Carter’s Classroom: Simple solutions for the O-line ☕

If teams can simply overload the Steelers’ offensive line and win, this will be a rough final six games.

David DeCastro and Vance McDonald, Thursday night at First Energy Stadium after the Steelers lost to the Browns. - MATT SUNDAY / DKPS

The Steelers’ 21-7 loss to the Browns at First Energy Stadium last Thursday included four sacks allowed, a season high that raised the team’s season total to 15. That’s still the second-fewest in the NFL, but the o-line’s performance has hit a snag of late.

They’ve allowed seven sacks the past two weeks against the Browns and Rams. What’s more, the offense has averaged 50 rushing yards in those two games, which is not something that can continue if staying in contention.

Let’s look at how they can turn things back around:

Plenty of the Steelers’ issues the past two weeks have been about matchups. Two weeks ago, they faced the best defensive player in the NFL, Aaron Donald, and last week they faced one of the league’s premier edge rushers, Myles Garrett.

Garrett accounted for zero sacks, but he hit Mason Rudolph three times and drew two holding penalties from Alejandro VillanuevaRandy Fichtner did scheme help for Villanueva’s matchups with Garrett through most of the night, but Villanueva still struggled.

You can see Vance McDonald help Villanueva by chipping Garrett from the outside shoulder before he goes into his route. But Villanueva’s feet stop chopping and Garrett crosses his face to beat him inside. Villanueva ends up holding him to keep Rudolph clean, drawing the penalty:

One of the worst sins of offensive linemen in pass protection is failing to protect their inside gap. Villanueva got help to his outside and still allowed Garrett to beat him inside, which cannot happen. Garrett is an elite athlete that will capitalize on linemen slow in their footwork or sloppy in fundamentals.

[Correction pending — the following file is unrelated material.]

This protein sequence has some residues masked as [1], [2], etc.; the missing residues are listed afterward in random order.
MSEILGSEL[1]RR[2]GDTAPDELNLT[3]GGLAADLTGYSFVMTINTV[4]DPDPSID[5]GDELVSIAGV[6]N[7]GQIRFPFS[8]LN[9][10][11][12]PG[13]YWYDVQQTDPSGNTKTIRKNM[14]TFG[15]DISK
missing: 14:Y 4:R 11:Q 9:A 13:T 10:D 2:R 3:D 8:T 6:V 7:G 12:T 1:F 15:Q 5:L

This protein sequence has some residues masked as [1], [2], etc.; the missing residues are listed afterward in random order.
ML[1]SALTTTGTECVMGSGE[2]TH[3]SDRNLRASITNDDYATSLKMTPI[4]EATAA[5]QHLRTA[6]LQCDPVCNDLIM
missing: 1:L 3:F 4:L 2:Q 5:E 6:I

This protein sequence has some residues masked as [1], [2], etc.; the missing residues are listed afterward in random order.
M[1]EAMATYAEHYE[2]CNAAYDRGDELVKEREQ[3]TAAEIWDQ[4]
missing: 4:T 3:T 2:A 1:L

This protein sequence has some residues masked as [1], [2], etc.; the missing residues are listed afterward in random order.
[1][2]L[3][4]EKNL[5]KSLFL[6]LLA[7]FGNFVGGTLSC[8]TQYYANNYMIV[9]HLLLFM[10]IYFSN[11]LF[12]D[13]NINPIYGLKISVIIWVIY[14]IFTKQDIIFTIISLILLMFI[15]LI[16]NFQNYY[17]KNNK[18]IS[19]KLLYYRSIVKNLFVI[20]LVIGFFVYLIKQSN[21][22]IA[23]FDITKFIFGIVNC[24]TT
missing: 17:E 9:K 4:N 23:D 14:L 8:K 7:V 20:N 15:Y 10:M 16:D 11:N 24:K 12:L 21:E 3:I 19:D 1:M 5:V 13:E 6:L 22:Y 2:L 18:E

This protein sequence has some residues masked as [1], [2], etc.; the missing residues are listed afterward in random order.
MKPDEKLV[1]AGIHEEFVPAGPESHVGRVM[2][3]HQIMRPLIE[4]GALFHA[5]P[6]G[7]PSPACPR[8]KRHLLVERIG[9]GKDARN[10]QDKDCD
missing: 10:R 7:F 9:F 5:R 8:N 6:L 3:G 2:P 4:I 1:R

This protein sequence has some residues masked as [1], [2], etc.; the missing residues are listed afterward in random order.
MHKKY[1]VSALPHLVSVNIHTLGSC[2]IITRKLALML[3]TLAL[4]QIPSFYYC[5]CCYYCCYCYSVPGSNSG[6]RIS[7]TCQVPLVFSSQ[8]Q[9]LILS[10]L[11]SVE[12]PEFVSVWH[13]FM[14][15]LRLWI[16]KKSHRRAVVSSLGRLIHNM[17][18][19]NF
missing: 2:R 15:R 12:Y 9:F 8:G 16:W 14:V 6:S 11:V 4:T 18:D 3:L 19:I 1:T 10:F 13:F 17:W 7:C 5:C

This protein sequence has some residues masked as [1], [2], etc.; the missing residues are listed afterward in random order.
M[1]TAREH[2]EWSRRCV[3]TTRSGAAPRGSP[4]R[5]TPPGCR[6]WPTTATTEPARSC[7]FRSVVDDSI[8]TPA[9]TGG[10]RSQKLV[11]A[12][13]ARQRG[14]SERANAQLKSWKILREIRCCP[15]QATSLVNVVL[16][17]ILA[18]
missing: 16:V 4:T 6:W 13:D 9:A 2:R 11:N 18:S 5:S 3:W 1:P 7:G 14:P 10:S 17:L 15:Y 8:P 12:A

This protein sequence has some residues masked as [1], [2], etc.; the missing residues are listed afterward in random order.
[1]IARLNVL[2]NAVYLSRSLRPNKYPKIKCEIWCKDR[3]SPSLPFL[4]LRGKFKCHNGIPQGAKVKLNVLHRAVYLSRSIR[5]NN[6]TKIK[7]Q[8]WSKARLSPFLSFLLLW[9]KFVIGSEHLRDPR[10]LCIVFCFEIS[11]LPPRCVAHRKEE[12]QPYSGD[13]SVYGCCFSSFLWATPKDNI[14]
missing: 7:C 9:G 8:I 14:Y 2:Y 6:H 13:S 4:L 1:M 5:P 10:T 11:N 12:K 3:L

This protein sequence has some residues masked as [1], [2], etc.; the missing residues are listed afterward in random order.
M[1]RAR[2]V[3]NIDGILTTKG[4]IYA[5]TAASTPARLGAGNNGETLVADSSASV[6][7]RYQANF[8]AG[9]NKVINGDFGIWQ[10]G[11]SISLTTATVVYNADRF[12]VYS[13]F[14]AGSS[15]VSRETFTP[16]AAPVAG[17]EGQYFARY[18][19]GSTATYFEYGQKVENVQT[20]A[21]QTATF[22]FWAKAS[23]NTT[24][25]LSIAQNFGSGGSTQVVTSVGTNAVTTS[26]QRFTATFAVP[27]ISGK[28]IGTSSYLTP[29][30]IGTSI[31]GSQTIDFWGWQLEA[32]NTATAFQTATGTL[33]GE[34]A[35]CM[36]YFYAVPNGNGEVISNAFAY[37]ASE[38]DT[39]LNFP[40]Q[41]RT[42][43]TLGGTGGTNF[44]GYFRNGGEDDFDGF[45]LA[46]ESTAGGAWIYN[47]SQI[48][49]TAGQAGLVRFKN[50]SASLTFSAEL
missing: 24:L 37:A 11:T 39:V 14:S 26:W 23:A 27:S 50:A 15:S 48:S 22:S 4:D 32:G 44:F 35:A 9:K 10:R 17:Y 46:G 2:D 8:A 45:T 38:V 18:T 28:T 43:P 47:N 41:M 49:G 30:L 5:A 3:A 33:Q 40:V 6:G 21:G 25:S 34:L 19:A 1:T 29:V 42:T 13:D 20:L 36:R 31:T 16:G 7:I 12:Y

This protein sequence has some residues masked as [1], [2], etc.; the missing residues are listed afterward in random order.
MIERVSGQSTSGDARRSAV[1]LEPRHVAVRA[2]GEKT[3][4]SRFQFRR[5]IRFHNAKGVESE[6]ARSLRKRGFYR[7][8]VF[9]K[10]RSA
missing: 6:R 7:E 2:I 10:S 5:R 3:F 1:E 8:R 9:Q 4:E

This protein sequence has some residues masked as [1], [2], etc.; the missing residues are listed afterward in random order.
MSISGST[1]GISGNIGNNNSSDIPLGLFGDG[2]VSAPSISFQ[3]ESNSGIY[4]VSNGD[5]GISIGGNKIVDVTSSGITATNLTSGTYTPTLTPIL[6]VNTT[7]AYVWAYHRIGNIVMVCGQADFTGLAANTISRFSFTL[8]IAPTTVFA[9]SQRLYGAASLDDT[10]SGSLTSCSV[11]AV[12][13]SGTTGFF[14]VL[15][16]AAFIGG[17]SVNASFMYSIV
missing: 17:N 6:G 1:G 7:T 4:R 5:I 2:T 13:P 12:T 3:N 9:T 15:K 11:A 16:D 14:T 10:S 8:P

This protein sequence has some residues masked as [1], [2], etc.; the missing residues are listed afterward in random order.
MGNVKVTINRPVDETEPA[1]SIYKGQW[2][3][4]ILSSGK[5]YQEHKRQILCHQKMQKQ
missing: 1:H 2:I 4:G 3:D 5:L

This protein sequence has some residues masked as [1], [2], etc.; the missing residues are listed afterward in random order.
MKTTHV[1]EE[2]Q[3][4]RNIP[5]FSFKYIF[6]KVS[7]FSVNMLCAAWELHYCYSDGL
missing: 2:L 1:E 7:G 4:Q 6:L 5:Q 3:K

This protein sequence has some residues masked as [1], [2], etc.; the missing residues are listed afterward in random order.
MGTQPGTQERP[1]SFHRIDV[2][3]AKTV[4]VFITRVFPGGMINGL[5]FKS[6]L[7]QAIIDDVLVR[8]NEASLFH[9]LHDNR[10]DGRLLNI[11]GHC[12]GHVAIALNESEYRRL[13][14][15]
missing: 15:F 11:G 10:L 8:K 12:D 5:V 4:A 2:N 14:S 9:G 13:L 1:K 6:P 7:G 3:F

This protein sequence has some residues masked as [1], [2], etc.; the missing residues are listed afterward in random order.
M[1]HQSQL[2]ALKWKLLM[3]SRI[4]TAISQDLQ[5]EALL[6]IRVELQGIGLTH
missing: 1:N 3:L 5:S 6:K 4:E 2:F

That happened again to Matt Feiler on a third down where Chad Thomas beat him inside. He also gets help to his outside shoulder from Trey Edmunds, who chips Thomas. But Feiler doesn’t move quickly enough and Thomas’ swim move beats him to the inside:

Thomas isn’t a matchup nightmare like Garrett or Donald, so this is more inexcusable. But the film clearly showed most of the line’s issues came from individual mistakes in subtle footwork.

As good as Villanueva has been in the past, he’s always had his lapses when you’re reminded why he was an undrafted lineman, just like Feiler. The Steelers’ line had survived so far because they were helping negate those issues and neither player had atrocious games.

While the game progressed, those problems lessened. And that’s a good sign for first-year line coach Shaun Sarrett. They made adjustments to address where they were getting beat and avoided major communication failures for most of the second half.

But other matchup issues came when the line was overloaded and needed help. Like this sack by safety Juston Burris who overloaded the left side of the Steelers’ line.